Public health

Silicosis strike: union to ban artificial stone by 2024


Australia’s biggest construction union has declared it will go it alone and ban members from working with silicosis-linked engineered (artificial) stone if the Federal Government fails to take effective action.

The declaration comes after the government announced earlier this year it would not support a recommendation by the National Dust Diseases Taskforce to put the sector “on notice” by threatening to stop all artificial stone imports if its safety record did not improve by 2024.

This was despite the taskforce reporting alarming rates of harm, with over 20% of those working prior to 2018 diagnosed with silicosis or other silica dust-related diseases.

The Construction, Forestry, Mining and Energy Union (CFMEU) said if the federal government did not ban the use of engineered stone products like Caesarstone by July 2024, it would ban its members from using it.

“The time for talk is over and the time for action is now,” secretary Zac Smith told reporters last week.

“Engineered stone is the asbestos of the 2000s.”

Victoria, NSW and Queensland have already banned dry-cutting engineered stone, while other jurisdictions are considering following suit.

In the all-government response to the taskforce released in March, the states, territories and Commonwealth stressed the current plan was to allow the industry to self-regulate, although it said there would be a crackdown on rogue operators.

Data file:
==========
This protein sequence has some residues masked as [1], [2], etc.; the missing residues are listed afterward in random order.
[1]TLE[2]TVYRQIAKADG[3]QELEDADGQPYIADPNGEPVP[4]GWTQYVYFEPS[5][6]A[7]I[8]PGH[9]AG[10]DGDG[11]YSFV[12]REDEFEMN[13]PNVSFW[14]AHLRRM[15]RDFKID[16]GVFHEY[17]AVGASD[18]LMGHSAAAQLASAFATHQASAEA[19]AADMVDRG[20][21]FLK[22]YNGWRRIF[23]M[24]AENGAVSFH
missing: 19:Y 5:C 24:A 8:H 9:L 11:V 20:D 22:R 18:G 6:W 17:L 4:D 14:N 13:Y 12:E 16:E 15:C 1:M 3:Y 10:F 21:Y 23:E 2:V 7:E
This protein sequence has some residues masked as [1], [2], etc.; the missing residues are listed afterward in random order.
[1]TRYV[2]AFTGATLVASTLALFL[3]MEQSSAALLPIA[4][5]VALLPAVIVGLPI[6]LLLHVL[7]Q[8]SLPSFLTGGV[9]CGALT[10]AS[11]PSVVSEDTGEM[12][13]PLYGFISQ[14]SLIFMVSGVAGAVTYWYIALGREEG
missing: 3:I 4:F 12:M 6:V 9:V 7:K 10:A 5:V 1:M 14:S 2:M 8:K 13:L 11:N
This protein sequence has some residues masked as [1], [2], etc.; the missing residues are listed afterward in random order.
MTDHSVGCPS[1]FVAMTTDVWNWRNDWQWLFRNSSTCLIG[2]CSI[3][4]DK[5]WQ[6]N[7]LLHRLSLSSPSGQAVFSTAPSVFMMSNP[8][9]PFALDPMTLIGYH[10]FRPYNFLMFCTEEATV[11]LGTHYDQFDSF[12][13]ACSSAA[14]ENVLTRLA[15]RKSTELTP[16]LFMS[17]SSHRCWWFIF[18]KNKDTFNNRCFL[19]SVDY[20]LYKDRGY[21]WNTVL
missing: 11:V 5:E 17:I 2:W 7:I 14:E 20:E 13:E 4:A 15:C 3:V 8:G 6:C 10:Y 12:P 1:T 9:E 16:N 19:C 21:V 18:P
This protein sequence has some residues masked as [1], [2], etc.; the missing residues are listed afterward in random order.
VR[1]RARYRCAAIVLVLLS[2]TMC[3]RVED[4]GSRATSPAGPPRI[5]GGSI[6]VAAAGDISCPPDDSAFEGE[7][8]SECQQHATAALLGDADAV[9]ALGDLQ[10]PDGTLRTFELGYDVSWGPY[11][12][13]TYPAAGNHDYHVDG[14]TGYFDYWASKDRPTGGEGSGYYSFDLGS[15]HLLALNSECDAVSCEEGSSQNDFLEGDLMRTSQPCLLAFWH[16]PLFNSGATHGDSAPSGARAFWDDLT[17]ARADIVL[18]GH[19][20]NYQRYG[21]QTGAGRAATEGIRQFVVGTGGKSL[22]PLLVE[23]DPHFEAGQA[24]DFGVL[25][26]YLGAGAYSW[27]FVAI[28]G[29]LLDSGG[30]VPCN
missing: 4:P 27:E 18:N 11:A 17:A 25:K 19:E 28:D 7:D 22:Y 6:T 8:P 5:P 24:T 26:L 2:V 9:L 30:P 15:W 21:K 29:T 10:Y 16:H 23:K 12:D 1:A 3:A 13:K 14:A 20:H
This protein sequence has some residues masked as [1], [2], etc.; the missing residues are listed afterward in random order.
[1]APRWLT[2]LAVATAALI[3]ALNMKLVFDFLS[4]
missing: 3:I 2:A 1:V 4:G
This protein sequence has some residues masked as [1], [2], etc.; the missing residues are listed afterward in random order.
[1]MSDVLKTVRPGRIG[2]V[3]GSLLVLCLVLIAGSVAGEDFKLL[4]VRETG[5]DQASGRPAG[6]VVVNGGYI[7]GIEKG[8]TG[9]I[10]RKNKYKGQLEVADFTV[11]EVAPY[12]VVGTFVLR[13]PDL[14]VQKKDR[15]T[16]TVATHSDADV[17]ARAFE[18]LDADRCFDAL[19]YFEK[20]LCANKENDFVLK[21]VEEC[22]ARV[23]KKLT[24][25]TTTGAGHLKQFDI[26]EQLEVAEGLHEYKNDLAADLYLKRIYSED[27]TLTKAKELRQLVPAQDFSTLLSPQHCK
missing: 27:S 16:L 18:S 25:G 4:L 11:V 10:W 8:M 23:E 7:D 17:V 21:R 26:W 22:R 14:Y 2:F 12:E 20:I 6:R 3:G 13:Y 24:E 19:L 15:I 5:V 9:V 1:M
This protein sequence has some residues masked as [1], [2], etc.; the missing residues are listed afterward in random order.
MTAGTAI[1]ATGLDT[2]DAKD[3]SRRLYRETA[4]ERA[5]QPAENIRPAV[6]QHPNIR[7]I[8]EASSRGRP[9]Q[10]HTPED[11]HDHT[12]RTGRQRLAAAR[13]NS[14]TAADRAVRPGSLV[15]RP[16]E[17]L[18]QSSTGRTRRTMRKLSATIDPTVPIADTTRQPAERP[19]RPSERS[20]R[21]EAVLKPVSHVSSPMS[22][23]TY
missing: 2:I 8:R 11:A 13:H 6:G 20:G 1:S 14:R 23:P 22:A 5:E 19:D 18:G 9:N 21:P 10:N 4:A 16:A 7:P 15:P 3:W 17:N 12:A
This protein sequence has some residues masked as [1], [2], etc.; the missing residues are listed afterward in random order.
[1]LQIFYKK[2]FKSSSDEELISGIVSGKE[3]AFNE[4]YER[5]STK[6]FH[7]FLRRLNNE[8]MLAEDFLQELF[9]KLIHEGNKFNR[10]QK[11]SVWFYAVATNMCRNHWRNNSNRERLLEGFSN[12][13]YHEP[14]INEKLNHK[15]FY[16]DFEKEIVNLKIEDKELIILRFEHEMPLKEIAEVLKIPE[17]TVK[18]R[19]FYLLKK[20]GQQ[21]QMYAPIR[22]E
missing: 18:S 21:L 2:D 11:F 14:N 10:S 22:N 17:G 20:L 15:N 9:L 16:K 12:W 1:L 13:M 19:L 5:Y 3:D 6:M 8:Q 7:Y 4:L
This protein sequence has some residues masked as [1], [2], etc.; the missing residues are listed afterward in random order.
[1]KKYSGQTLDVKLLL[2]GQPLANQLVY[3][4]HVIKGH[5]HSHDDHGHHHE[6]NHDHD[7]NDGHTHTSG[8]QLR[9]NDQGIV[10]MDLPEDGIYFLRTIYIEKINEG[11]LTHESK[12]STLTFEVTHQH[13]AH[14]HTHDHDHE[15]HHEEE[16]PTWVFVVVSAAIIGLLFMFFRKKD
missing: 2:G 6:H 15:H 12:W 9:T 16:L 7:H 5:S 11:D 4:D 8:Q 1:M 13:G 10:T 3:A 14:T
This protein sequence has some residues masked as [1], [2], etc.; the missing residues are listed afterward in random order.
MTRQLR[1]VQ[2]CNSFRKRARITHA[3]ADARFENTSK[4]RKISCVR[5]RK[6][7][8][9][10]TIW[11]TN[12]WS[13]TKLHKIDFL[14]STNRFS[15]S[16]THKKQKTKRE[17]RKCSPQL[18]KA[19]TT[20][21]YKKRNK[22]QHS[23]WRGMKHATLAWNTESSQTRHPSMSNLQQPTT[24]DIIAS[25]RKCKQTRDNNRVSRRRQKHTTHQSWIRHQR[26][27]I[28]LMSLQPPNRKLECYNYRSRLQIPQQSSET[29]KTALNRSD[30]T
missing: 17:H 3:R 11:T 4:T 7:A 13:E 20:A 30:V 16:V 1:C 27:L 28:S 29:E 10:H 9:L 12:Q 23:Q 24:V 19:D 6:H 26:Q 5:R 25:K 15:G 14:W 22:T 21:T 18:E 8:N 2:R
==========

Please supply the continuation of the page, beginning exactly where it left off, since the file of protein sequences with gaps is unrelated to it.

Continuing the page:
Work was also underway on a national code of practice for the artificial stone benchtop industry and systems for workplace monitoring of respirable crystalline silica levels, it added.

And $11 million would be spent on a national awareness and education campaign.

But the CFMEU, which boasts almost 150,000 members, said it was too little, too late.

The union cited modelling by Curtin University estimating up to 103,000 workers in Australia will be diagnosed with silicosis and 10,000 workers will develop lung cancer as a result of their current exposure to silica dust at work.

It said in NSW alone, almost one-in-four engineered stone workers who had been in the industry since 2018 had been diagnosed with silicosis or another dust-related disease.

“Australian workers will keep dying unless we ban engineered stone,” Mr Smith said.

“If the Federal Government doesn’t ban killer stone, the CFMEU will.”

The Department of Employment and Workplace Relations said there would be an amendment to work health and safety laws to explicitly prohibit uncontrolled processing of engineered stone.

It said it would also work with unions to address health issues arising from silica dust exposure.

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